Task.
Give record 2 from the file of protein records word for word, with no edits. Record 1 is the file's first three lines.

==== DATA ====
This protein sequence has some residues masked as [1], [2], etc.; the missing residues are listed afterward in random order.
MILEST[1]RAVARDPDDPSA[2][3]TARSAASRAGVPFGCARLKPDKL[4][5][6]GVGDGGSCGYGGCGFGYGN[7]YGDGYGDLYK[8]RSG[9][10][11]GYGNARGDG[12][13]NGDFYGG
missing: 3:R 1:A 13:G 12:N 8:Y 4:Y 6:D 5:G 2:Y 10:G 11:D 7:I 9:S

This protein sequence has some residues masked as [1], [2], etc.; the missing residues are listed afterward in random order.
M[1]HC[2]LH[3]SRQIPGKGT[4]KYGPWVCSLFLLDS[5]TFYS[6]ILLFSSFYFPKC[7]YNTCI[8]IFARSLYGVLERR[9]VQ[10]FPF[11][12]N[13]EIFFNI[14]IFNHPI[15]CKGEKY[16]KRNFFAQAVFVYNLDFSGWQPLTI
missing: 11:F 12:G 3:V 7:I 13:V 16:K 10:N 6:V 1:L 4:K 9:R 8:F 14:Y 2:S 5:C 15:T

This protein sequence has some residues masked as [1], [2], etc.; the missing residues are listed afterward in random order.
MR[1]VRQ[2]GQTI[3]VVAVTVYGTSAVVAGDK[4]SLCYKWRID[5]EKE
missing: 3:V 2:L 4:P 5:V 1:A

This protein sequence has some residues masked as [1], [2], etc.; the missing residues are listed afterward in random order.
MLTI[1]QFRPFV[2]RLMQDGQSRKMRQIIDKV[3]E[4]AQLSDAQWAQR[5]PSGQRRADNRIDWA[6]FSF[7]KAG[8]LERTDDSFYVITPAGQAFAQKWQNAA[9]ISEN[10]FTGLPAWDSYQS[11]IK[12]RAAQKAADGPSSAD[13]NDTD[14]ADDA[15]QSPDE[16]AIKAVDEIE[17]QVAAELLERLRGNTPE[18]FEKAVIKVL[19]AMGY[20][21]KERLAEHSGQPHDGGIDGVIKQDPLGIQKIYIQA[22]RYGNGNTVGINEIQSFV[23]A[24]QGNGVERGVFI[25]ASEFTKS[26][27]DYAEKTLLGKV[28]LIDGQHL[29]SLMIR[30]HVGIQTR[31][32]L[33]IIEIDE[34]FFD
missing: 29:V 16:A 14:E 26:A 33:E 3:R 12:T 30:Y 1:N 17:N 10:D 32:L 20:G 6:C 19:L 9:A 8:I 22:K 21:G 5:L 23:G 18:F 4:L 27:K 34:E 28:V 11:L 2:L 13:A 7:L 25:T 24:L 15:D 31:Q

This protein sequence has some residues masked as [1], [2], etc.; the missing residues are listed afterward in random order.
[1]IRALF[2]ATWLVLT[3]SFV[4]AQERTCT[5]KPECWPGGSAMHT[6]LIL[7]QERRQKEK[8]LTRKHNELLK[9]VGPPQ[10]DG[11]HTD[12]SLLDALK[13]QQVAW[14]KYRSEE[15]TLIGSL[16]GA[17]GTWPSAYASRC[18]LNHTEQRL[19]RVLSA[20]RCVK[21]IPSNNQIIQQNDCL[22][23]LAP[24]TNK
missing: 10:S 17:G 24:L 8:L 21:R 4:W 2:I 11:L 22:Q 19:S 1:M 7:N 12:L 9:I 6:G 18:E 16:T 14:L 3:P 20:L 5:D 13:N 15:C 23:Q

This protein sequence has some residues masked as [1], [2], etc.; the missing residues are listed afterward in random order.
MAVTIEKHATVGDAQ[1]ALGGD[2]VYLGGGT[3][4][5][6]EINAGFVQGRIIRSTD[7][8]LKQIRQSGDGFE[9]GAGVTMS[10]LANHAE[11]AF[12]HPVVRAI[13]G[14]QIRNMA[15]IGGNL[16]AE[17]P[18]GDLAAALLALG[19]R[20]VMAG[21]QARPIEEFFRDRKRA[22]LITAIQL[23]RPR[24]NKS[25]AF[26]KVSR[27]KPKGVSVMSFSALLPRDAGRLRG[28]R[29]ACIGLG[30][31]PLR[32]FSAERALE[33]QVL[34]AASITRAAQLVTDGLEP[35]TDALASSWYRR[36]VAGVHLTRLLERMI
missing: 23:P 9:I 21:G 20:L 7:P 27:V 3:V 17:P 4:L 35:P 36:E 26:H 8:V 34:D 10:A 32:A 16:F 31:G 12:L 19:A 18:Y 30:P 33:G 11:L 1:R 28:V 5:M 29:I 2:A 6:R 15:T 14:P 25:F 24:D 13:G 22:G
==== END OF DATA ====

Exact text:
This protein sequence has some residues masked as [1], [2], etc.; the missing residues are listed afterward in random order.
M[1]HC[2]LH[3]SRQIPGKGT[4]KYGPWVCSLFLLDS[5]TFYS[6]ILLFSSFYFPKC[7]YNTCI[8]IFARSLYGVLERR[9]VQ[10]FPF[11][12]N[13]EIFFNI[14]IFNHPI[15]CKGEKY[16]KRNFFAQAVFVYNLDFSGWQPLTI
missing: 11:F 12:G 3:V 7:I 13:V 16:K 10:N 6:V 1:L 4:K 9:R 8:F 14:Y 2:S 5:C 15:T